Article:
The circadian clock and the hypoxic response pathway in kidney cancer
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The most frequent malignant tumor of the kidney in adults is represented by renal cell carcinoma characterized by high lethality related to presence of metastatic disease at the time of diagnosis. The main characteristic molecular feature of most sporadic renal cell carcinomas is the mutation of the tumor suppressor gene encoding the von Hippel-Lindau protein, with alteration of regulated pathways and activation of hypoxia-inducible transcription factors. Hypoxia-inducible transcription factors are transcriptional regulators of genes controlling mammalian oxygen homeostasis, energy metabolism, neovascularisation, internal pH, cell survival, and migration and are considered powerful promoters of tumor growth. Tight interrelationships have been evidenced between hypoxic response pathway and circadian pathway. Severe deregulation of genes involved in the circadian clock circuitry and response to hypoxia has been found in patients affected by kidney cancer, influencing the process of carcinogenesis, as well as disease progression and outcome. The study of alterations of clock gene expression and hypoxia correlated pathway in kidney cancer may promote the comprehension of pathophysiological mechanisms involved in renal cell carcinoma onset and evolution and may help to exploit more effective therapeutic approaches.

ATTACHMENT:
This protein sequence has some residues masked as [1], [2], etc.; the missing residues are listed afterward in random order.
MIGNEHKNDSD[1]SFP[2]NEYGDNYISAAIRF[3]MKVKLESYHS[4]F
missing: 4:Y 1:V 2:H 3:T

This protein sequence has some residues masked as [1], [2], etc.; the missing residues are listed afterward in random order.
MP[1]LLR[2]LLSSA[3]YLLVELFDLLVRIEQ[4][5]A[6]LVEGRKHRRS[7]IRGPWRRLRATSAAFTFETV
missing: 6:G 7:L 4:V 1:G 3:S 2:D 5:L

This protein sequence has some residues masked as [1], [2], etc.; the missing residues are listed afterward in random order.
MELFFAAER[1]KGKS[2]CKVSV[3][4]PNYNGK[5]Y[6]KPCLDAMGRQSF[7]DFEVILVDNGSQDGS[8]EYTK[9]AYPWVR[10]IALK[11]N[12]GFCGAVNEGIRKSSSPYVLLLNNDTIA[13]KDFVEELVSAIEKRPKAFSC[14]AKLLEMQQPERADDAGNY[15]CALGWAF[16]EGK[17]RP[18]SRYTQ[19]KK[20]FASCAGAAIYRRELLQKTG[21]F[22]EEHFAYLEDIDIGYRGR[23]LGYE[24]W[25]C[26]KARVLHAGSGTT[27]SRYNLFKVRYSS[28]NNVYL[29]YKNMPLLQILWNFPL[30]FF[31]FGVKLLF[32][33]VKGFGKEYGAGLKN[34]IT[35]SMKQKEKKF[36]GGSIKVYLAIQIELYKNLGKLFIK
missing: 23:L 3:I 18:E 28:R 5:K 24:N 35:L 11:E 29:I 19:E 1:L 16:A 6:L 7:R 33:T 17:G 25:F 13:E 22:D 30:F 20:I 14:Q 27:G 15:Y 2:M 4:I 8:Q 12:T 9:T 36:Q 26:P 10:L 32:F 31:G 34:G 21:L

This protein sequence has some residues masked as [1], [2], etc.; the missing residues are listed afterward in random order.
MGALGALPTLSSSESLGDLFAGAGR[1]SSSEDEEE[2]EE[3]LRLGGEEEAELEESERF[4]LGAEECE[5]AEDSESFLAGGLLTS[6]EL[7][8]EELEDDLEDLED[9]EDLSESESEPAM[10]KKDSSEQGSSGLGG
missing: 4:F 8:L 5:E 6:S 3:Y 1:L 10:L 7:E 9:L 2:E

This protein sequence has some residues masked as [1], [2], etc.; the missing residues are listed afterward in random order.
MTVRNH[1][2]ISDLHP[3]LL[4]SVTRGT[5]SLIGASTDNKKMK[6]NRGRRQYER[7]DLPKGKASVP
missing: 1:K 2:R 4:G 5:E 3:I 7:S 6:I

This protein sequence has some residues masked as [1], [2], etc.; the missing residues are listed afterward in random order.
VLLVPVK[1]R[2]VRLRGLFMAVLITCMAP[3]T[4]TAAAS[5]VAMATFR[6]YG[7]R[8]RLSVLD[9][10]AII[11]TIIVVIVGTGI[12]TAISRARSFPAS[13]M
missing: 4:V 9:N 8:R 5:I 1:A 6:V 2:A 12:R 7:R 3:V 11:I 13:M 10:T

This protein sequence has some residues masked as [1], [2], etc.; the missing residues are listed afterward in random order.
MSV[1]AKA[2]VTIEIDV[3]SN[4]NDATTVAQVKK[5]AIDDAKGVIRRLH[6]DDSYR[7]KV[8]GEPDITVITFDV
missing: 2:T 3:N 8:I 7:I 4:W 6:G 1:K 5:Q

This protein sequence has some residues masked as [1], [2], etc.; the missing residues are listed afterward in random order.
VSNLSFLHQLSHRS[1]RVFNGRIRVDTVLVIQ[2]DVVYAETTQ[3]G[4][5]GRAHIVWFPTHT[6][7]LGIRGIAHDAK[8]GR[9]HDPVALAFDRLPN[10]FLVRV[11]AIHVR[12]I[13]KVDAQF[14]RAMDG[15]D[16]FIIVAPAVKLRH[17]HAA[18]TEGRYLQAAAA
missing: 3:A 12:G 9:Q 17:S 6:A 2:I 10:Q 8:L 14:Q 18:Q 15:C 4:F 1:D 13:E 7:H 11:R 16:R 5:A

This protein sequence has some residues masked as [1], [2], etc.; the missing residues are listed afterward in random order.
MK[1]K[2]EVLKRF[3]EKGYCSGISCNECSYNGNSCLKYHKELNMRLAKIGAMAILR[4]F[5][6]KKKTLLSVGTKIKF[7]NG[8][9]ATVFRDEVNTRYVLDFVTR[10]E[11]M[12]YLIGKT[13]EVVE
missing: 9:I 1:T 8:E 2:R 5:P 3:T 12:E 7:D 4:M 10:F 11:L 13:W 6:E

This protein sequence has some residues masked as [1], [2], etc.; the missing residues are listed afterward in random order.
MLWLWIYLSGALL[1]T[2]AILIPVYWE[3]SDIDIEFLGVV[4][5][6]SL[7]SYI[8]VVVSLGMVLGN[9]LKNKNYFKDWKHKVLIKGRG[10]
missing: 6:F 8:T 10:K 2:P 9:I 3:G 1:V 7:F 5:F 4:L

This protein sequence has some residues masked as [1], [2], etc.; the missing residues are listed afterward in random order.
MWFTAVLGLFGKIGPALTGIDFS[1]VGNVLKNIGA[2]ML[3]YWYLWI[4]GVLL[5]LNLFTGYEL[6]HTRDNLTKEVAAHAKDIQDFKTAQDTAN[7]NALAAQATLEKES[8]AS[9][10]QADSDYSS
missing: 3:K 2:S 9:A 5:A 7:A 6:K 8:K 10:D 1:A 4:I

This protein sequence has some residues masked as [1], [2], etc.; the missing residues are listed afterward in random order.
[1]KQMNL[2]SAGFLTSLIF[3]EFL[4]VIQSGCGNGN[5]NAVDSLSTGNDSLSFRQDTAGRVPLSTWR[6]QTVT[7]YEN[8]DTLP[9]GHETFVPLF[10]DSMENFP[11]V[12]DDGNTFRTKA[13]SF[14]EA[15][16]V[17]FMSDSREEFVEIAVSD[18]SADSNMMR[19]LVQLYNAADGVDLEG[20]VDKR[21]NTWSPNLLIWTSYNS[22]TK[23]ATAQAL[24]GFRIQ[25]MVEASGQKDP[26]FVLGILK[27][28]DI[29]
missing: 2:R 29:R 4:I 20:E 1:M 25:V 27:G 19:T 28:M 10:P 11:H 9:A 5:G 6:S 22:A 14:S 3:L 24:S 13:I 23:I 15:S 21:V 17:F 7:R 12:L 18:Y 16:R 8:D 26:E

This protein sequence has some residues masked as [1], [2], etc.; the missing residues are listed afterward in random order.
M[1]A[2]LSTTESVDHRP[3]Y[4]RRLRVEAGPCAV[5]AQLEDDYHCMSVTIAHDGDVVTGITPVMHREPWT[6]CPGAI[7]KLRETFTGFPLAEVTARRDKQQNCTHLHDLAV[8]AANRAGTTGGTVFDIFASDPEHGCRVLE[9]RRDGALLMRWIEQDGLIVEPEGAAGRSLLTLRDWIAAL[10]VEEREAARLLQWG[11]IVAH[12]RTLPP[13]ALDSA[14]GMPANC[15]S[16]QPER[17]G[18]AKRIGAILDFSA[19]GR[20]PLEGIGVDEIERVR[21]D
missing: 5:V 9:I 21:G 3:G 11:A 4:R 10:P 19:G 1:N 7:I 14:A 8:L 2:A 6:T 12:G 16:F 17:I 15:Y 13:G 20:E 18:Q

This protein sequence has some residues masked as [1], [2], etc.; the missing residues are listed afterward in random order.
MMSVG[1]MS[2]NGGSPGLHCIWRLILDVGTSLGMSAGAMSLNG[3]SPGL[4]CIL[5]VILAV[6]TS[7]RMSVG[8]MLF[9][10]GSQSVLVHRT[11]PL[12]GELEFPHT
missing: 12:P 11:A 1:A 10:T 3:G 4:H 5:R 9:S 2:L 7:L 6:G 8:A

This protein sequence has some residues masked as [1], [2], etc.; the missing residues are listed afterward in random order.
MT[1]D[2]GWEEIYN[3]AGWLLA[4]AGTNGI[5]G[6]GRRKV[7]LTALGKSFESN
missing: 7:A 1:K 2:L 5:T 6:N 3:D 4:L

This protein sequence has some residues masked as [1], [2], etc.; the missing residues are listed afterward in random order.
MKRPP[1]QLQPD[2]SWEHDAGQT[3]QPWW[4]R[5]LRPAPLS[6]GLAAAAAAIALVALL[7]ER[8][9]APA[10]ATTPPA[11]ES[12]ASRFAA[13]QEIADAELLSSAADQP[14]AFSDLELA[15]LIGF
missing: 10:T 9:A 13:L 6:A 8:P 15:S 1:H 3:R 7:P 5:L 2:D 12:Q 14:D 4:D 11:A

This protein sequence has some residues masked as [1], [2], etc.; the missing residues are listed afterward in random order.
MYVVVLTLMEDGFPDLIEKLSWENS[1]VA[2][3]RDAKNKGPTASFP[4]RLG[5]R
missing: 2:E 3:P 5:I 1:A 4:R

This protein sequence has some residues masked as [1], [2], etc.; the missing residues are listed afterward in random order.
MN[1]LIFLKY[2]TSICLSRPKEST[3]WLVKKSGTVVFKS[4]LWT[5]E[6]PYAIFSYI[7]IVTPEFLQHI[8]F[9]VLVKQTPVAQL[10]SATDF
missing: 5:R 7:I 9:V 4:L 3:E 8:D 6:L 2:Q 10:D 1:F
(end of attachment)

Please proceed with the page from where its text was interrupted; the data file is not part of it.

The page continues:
KeywordsKidney Cancer Clock gene Circadian Rhythm Hypoxia
We apologize for not citing all pertinent references due to space limitations. The study was supported by the “5 × 1,000” voluntary contribution by a grant (MV) from AIRC (MFAG-AIRC 2012–13419), and by “Italian Ministry of Health” grant (GM) RC1203ME46 and RC1302ME31 through Department of Medical Sciences, Division of Internal Medicine and Chronobiology Unit, IRCCS Scientific Institute and Regional General Hospital “Casa Sollievo della Sofferenza”, Opera di Padre Pio da Pietrelcina, San Giovanni Rotondo (FG), Italy.
Conflicts of interest
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